Democratic Party gives late endorsement in treasurer's race
By MELINDA DESLATTE
Oct. 28, 2017
BATON ROUGE, La. (AP) — Months after one Democratic candidate signed up to run for state treasurer, Louisiana's Democratic Party agreed Saturday to endorse and support him with only three weeks remaining in the campaign.
The party's governing body, the Democratic State Central Committee, unanimously voted to back Derrick Edwards in the Nov. 18 runoff election. Edwards, who is paralyzed from the neck down by a high school football injury, appeared at the union hall where he won party support.
"I definitely am proud to be a Democrat. I'm proud to represent the party. And I'm proud to represent the people of this great state," he said.
A New Orleans area lawyer with an accounting degree, Edwards faces Republican former Rep. John Schroder, of St. Tammany Parish, on the runoff ballot.
Though Edwards was the top vote-getter in the primary election, Schroder is considered the front-runner in the competition after Republicans in the six-candidate primary split 67 percent of the primary vote.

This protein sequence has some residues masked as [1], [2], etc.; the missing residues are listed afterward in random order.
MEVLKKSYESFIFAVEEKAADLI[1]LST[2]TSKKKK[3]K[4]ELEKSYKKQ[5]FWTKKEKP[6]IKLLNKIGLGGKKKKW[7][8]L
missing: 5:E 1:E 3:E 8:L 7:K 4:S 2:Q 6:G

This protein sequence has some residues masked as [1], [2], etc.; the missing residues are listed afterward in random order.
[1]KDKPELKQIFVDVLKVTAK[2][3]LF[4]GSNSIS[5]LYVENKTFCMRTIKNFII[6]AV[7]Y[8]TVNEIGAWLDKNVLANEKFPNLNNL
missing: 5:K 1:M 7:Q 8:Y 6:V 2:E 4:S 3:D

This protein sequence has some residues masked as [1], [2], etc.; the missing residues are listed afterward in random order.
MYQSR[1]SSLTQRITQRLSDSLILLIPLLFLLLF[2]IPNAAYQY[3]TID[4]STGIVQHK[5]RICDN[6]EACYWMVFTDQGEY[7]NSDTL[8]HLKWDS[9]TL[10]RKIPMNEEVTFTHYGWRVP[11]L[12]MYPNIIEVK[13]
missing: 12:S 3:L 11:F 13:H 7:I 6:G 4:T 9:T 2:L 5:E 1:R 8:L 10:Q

Edwards has never held elected office, has lagged significantly in fundraising, and his campaign didn't generate enthusiasm from party leaders. Republican statewide elected officials and party leaders, meanwhile, have lined up in support of Schroder's candidacy since the GOP field has been whittled to one contender.
Edwards asked his party's governing body for not only the endorsement, but also for "support financially so I can put my campaign in motion."
However, Sen. Karen Carter Peterson, chair of the state Democratic Party, said the party won't steer money to Edwards' campaign. Instead, she said the party would offer a "support system" for his candidacy, helping to identify regular donors to Democratic candidates, offering staff to do phone banks and voter outreach and publicizing in Louisiana's communities that the Democratic Party is backing Edwards in the race.
"With the power of the people, we will help him cross the finish line," Peterson said.
The special election will fill the remaining two years of Republican John Kennedy's term. Kennedy held the seat as Louisiana's chief money manager and investment officer for 17 years, leaving after his election to the U.S. Senate. Kennedy's top aide, Ron Henson, is working as interim treasurer until someone is elected. Henson has backed Schroder.